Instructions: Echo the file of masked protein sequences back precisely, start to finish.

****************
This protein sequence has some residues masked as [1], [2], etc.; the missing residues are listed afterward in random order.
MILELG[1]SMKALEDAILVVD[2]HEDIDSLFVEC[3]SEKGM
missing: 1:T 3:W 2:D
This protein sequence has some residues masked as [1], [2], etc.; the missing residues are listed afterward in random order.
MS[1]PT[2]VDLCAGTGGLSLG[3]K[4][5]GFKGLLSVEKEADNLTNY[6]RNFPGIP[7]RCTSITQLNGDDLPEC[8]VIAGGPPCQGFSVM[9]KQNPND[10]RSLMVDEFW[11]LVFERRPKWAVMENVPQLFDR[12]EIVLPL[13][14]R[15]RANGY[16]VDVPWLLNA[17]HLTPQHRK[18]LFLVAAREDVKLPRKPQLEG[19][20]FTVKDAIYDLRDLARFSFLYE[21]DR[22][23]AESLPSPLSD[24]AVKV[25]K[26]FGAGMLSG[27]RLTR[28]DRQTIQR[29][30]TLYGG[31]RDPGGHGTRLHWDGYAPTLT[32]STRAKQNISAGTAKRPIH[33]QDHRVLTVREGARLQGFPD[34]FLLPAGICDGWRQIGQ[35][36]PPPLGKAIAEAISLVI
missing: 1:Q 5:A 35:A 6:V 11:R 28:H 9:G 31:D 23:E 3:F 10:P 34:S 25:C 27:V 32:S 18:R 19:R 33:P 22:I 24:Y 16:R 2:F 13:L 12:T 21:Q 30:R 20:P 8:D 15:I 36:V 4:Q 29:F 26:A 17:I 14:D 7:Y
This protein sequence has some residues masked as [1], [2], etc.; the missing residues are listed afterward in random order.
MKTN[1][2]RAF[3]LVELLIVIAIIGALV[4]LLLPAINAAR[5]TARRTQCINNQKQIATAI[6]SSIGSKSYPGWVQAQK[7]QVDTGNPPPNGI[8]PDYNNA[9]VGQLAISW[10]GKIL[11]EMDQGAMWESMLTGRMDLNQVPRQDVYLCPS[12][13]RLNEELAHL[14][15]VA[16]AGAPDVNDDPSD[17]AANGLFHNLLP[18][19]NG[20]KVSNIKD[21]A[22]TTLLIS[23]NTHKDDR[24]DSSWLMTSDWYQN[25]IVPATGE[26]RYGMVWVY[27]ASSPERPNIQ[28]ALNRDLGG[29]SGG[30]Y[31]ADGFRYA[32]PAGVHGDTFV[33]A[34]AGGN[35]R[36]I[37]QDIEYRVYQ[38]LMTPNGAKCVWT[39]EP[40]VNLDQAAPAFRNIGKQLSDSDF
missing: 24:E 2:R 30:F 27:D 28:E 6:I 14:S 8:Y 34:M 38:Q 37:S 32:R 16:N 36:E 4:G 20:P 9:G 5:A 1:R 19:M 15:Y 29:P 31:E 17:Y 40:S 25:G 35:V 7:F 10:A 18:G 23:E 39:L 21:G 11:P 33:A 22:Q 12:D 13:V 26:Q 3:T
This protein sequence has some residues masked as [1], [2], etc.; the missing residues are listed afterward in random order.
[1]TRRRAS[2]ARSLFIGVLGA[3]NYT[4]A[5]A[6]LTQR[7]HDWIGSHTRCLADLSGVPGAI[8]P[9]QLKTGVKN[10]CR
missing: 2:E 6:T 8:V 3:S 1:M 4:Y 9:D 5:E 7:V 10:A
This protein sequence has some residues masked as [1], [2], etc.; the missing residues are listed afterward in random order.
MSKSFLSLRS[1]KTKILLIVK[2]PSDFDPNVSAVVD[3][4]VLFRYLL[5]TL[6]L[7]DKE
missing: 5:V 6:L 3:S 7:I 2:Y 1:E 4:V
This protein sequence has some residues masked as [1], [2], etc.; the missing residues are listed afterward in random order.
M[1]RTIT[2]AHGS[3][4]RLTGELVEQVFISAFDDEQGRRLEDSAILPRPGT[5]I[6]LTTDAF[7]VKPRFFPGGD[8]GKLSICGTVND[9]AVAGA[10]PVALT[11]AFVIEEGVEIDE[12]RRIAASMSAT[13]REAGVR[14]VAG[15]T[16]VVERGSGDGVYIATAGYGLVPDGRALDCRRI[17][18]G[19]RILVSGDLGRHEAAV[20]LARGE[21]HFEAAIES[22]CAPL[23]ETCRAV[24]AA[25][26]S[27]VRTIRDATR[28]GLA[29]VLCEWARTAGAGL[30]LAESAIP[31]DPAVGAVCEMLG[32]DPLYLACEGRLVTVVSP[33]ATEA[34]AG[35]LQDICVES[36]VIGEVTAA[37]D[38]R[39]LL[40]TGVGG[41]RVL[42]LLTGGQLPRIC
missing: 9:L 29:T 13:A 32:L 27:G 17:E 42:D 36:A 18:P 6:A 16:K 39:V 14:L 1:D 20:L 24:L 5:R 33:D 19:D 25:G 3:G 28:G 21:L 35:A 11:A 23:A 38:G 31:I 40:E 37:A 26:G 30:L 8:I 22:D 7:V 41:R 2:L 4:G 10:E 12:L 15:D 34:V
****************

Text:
This protein sequence has some residues masked as [1], [2], etc.; the missing residues are listed afterward in random order.
MILELG[1]SMKALEDAILVVD[2]HEDIDSLFVEC[3]SEKGM
missing: 1:T 3:W 2:D
This protein sequence has some residues masked as [1], [2], etc.; the missing residues are listed afterward in random order.
MS[1]PT[2]VDLCAGTGGLSLG[3]K[4][5]GFKGLLSVEKEADNLTNY[6]RNFPGIP[7]RCTSITQLNGDDLPEC[8]VIAGGPPCQGFSVM[9]KQNPND[10]RSLMVDEFW[11]LVFERRPKWAVMENVPQLFDR[12]EIVLPL[13][14]R[15]RANGY[16]VDVPWLLNA[17]HLTPQHRK[18]LFLVAAREDVKLPRKPQLEG[19][20]FTVKDAIYDLRDLARFSFLYE[21]DR[22][23]AESLPSPLSD[24]AVKV[25]K[26]FGAGMLSG[27]RLTR[28]DRQTIQR[29][30]TLYGG[31]RDPGGHGTRLHWDGYAPTLT[32]STRAKQNISAGTAKRPIH[33]QDHRVLTVREGARLQGFPD[34]FLLPAGICDGWRQIGQ[35][36]PPPLGKAIAEAISLVI
missing: 1:Q 5:A 35:A 6:V 11:R 28:H 9:G 31:D 23:E 3:F 10:P 34:S 25:C 27:V 32:S 18:R 19:R 33:P 22:I 24:Y 16:R 2:F 13:L 12:T 21:Q 30:R 20:P 8:D 15:I 36:V 4:Q 29:F 26:A 17:I 14:D 7:Y
This protein sequence has some residues masked as [1], [2], etc.; the missing residues are listed afterward in random order.
MKTN[1][2]RAF[3]LVELLIVIAIIGALV[4]LLLPAINAAR[5]TARRTQCINNQKQIATAI[6]SSIGSKSYPGWVQAQK[7]QVDTGNPPPNGI[8]PDYNNA[9]VGQLAISW[10]GKIL[11]EMDQGAMWESMLTGRMDLNQVPRQDVYLCPS[12][13]RLNEELAHL[14][15]VA[16]AGAPDVNDDPSD[17]AANGLFHNLLP[18][19]NG[20]KVSNIKD[21]A[22]TTLLIS[23]NTHKDDR[24]DSSWLMTSDWYQN[25]IVPATGE[26]RYGMVWVY[27]ASSPERPNIQ[28]ALNRDLGG[29]SGG[30]Y[31]ADGFRYA[32]PAGVHGDTFV[33]A[34]AGGN[35]R[36]I[37]QDIEYRVYQ[38]LMTPNGAKCVWT[39]EP[40]VNLDQAAPAFRNIGKQLSDSDF
missing: 24:E 2:R 30:F 27:D 28:E 6:I 14:S 8:Y 34:M 38:Q 37:S 32:R 16:N 36:E 4:G 20:P 9:G 5:A 1:R 19:M 15:Y 29:P 31:E 17:Y 40:S 25:G 35:V 7:F 10:A 18:G 23:E 39:L 21:G 11:P 33:A 22:Q 12:D 13:V 26:Q 3:T
This protein sequence has some residues masked as [1], [2], etc.; the missing residues are listed afterward in random order.
[1]TRRRAS[2]ARSLFIGVLGA[3]NYT[4]A[5]A[6]LTQR[7]HDWIGSHTRCLADLSGVPGAI[8]P[9]QLKTGVKN[10]CR
missing: 2:E 6:T 8:V 3:S 1:M 4:Y 9:D 5:E 7:V 10:A
This protein sequence has some residues masked as [1], [2], etc.; the missing residues are listed afterward in random order.
MSKSFLSLRS[1]KTKILLIVK[2]PSDFDPNVSAVVD[3][4]VLFRYLL[5]TL[6]L[7]DKE
missing: 5:V 6:L 3:S 7:I 2:Y 1:E 4:V
This protein sequence has some residues masked as [1], [2], etc.; the missing residues are listed afterward in random order.
M[1]RTIT[2]AHGS[3][4]RLTGELVEQVFISAFDDEQGRRLEDSAILPRPGT[5]I[6]LTTDAF[7]VKPRFFPGGD[8]GKLSICGTVND[9]AVAGA[10]PVALT[11]AFVIEEGVEIDE[12]RRIAASMSAT[13]REAGVR[14]VAG[15]T[16]VVERGSGDGVYIATAGYGLVPDGRALDCRRI[17][18]G[19]RILVSGDLGRHEAAV[20]LARGE[21]HFEAAIES[22]CAPL[23]ETCRAV[24]AA[25][26]S[27]VRTIRDATR[28]GLA[29]VLCEWARTAGAGL[30]LAESAIP[31]DPAVGAVCEMLG[32]DPLYLACEGRLVTVVSP[33]ATEA[34]AG[35]LQDICVES[36]VIGEVTAA[37]D[38]R[39]LL[40]TGVGG[41]RVL[42]LLTGGQLPRIC
missing: 9:L 29:T 13:A 32:L 27:G 17:E 42:D 36:A 18:P 6:A 16:K 39:V 14:L 1:D 20:L 24:L 5:R 33:D 19:D 25:G 3:G 28:G 21:L 35:A 11:A 23:A 38:G 31:I 40:E 37:A 26:G 30:L 8:I 22:D 7:V 41:R 2:L 4:G 10:E 12:L 15:D 34:V